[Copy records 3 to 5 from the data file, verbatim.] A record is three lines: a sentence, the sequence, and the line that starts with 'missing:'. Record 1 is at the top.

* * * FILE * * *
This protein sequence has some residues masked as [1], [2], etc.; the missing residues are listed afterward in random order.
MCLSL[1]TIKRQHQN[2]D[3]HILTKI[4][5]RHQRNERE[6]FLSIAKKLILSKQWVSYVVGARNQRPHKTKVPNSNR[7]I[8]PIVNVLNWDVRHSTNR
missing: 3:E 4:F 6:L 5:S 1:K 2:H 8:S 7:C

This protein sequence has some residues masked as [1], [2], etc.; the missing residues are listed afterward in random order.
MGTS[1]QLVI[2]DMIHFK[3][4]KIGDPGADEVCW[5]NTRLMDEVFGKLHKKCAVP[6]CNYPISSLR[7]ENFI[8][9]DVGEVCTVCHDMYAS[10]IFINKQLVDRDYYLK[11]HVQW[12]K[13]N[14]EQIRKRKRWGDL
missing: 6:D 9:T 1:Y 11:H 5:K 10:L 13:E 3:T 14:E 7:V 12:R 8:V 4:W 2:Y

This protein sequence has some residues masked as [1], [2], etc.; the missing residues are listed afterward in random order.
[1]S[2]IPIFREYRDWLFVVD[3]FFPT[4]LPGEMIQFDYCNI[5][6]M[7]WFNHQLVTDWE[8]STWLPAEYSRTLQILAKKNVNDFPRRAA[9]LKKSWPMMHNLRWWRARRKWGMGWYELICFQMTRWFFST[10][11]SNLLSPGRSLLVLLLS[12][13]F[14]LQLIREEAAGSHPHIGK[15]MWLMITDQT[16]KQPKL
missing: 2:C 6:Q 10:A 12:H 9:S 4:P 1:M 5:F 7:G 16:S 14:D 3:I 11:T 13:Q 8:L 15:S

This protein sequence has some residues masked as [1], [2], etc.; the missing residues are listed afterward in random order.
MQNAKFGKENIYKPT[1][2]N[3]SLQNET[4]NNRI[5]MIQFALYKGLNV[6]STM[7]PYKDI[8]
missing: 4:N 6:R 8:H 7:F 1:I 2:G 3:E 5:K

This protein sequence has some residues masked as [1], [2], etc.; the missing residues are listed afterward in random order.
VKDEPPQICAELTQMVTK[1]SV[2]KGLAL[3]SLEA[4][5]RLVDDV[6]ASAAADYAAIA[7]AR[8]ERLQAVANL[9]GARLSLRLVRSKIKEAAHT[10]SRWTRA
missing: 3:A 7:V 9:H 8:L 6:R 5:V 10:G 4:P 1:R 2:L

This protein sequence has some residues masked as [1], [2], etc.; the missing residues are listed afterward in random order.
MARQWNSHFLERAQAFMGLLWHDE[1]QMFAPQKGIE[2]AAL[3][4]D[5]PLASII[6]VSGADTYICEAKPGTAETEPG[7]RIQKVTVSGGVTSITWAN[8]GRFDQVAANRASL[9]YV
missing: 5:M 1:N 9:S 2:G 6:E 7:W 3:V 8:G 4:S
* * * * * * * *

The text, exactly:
This protein sequence has some residues masked as [1], [2], etc.; the missing residues are listed afterward in random order.
[1]S[2]IPIFREYRDWLFVVD[3]FFPT[4]LPGEMIQFDYCNI[5][6]M[7]WFNHQLVTDWE[8]STWLPAEYSRTLQILAKKNVNDFPRRAA[9]LKKSWPMMHNLRWWRARRKWGMGWYELICFQMTRWFFST[10][11]SNLLSPGRSLLVLLLS[12][13]F[14]LQLIREEAAGSHPHIGK[15]MWLMITDQT[16]KQPKL
missing: 2:C 6:Q 10:A 12:H 9:S 4:P 1:M 5:F 7:G 16:S 14:D 3:I 11:T 13:Q 8:L 15:S

This protein sequence has some residues masked as [1], [2], etc.; the missing residues are listed afterward in random order.
MQNAKFGKENIYKPT[1][2]N[3]SLQNET[4]NNRI[5]MIQFALYKGLNV[6]STM[7]PYKDI[8]
missing: 4:N 6:R 8:H 7:F 1:I 2:G 3:E 5:K

This protein sequence has some residues masked as [1], [2], etc.; the missing residues are listed afterward in random order.
VKDEPPQICAELTQMVTK[1]SV[2]KGLAL[3]SLEA[4][5]RLVDDV[6]ASAAADYAAIA[7]AR[8]ERLQAVANL[9]GARLSLRLVRSKIKEAAHT[10]SRWTRA
missing: 3:A 7:V 9:H 8:L 6:R 5:V 10:G 4:P 1:R 2:L